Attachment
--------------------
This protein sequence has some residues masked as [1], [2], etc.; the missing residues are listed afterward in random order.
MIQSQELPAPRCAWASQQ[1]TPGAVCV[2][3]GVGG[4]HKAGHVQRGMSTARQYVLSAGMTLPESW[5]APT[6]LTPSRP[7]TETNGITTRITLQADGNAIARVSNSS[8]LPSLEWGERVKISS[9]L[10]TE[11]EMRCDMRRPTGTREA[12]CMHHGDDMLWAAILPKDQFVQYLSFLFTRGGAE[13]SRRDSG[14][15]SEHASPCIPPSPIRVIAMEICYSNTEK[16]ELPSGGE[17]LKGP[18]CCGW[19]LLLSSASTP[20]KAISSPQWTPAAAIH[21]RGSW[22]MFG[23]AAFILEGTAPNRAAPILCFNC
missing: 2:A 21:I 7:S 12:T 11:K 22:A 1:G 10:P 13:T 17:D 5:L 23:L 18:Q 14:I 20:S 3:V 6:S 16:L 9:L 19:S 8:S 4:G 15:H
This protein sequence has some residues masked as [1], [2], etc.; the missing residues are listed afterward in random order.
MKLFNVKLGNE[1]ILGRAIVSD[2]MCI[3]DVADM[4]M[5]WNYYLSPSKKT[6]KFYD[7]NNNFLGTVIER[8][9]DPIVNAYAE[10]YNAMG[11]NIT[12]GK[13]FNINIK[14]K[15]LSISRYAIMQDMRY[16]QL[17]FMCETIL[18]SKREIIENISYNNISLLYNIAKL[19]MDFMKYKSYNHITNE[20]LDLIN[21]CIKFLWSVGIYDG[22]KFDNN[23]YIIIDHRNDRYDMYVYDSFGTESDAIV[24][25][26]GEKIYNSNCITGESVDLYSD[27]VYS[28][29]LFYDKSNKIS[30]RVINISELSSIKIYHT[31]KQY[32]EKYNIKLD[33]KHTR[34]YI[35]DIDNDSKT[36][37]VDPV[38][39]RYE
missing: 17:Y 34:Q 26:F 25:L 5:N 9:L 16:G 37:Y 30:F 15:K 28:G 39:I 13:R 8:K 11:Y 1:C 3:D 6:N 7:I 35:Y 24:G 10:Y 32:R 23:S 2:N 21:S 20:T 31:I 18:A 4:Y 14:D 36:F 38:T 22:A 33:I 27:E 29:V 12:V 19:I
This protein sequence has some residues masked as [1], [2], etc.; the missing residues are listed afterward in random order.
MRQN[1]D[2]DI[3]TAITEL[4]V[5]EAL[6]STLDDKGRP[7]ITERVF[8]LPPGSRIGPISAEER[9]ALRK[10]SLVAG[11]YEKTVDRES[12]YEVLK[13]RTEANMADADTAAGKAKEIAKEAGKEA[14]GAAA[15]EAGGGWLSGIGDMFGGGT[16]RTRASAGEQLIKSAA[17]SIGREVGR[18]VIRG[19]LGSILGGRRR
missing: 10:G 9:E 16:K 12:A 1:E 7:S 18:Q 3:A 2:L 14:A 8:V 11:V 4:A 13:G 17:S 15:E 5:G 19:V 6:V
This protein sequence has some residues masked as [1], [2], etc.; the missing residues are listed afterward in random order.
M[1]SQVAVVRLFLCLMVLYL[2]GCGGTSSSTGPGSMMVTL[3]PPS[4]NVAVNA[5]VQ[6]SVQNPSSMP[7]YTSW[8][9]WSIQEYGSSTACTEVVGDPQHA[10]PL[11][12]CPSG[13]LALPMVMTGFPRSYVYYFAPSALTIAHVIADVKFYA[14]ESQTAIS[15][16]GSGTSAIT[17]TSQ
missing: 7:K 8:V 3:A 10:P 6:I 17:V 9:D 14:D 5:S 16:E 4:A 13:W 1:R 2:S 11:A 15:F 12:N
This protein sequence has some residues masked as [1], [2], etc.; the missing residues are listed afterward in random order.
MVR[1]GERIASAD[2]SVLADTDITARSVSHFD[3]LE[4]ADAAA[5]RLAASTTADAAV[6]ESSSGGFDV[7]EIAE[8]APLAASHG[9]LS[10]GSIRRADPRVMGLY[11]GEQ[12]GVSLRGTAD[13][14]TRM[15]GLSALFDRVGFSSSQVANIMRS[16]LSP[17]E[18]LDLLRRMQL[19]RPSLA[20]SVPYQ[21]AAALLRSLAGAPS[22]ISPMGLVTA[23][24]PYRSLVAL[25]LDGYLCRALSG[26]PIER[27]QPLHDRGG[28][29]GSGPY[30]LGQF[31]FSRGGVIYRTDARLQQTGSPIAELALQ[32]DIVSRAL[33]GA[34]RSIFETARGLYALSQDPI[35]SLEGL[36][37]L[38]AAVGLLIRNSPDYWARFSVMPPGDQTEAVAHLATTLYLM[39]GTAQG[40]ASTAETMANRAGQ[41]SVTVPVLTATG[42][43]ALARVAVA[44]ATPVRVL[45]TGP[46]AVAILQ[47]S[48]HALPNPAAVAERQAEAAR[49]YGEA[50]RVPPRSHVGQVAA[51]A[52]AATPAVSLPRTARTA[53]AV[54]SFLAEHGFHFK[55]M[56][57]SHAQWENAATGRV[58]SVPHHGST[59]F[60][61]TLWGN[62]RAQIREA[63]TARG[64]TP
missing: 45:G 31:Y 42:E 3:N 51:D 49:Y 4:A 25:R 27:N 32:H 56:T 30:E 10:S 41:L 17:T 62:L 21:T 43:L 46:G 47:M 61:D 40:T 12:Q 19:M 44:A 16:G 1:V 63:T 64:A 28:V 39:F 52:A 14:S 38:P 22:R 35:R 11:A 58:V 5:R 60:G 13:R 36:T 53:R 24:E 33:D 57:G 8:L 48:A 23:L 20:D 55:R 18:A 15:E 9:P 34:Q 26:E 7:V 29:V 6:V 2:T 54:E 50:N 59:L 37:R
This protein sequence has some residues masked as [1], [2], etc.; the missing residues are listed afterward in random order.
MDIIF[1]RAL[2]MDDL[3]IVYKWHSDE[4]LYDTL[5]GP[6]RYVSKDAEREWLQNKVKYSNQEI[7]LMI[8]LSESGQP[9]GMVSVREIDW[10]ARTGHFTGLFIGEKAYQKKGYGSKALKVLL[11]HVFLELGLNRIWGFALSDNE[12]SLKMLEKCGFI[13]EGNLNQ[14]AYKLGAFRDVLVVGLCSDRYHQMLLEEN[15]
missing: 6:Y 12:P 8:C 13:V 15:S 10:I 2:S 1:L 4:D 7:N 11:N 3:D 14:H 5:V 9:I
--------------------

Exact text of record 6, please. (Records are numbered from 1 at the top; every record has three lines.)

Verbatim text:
This protein sequence has some residues masked as [1], [2], etc.; the missing residues are listed afterward in random order.
MDIIF[1]RAL[2]MDDL[3]IVYKWHSDE[4]LYDTL[5]GP[6]RYVSKDAEREWLQNKVKYSNQEI[7]LMI[8]LSESGQP[9]GMVSVREIDW[10]ARTGHFTGLFIGEKAYQKKGYGSKALKVLL[11]HVFLELGLNRIWGFALSDNE[12]SLKMLEKCGFI[13]EGNLNQ[14]AYKLGAFRDVLVVGLCSDRYHQMLLEEN[15]
missing: 6:Y 12:P 8:C 13:V 15:S 10:I 2:S 1:L 4:D 7:N 11:N 3:D 14:H 5:V 9:I